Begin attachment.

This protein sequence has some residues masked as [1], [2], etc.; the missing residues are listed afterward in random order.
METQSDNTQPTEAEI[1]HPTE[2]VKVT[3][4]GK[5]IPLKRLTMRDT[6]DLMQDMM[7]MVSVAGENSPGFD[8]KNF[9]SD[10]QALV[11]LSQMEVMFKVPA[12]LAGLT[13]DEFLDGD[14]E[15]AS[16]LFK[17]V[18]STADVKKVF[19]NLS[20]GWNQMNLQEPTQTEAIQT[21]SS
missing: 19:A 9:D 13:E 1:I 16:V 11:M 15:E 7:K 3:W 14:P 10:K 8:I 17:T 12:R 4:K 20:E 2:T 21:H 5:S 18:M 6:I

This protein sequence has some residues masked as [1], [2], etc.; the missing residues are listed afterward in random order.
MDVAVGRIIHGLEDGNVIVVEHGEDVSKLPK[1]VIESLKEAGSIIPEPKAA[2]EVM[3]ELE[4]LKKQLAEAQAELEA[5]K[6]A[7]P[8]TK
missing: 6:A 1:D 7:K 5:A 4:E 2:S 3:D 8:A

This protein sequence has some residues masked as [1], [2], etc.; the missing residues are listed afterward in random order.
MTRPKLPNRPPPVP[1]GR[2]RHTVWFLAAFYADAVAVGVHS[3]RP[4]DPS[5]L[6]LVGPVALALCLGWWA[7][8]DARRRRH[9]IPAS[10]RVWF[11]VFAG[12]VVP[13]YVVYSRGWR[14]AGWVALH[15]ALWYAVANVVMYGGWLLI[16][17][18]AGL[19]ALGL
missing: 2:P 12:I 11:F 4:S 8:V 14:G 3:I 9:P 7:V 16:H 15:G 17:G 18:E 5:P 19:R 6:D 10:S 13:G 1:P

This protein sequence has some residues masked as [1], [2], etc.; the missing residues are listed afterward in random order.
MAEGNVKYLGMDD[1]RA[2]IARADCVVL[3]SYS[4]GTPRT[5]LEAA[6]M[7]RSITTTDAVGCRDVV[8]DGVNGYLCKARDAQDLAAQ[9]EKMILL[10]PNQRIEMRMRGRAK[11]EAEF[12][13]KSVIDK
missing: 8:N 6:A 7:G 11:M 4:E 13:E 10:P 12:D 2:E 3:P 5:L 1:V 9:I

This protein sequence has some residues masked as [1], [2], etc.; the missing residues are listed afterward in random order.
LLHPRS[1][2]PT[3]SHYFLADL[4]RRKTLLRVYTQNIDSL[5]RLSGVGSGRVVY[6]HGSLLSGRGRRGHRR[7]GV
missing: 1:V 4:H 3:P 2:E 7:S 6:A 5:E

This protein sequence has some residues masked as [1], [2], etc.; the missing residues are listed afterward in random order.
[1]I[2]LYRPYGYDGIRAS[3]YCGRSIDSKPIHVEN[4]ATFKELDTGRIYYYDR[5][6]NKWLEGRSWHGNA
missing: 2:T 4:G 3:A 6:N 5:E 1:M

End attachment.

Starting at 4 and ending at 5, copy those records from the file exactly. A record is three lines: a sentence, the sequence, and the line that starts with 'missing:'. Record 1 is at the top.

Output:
This protein sequence has some residues masked as [1], [2], etc.; the missing residues are listed afterward in random order.
MAEGNVKYLGMDD[1]RA[2]IARADCVVL[3]SYS[4]GTPRT[5]LEAA[6]M[7]RSITTTDAVGCRDVV[8]DGVNGYLCKARDAQDLAAQ[9]EKMILL[10]PNQRIEMRMRGRAK[11]EAEF[12][13]KSVIDK
missing: 8:N 6:A 7:G 11:M 4:E 13:E 10:P 12:D 2:E 3:P 5:L 1:V 9:I

This protein sequence has some residues masked as [1], [2], etc.; the missing residues are listed afterward in random order.
LLHPRS[1][2]PT[3]SHYFLADL[4]RRKTLLRVYTQNIDSL[5]RLSGVGSGRVVY[6]HGSLLSGRGRRGHRR[7]GV
missing: 1:V 4:H 3:P 2:E 7:S 6:A 5:E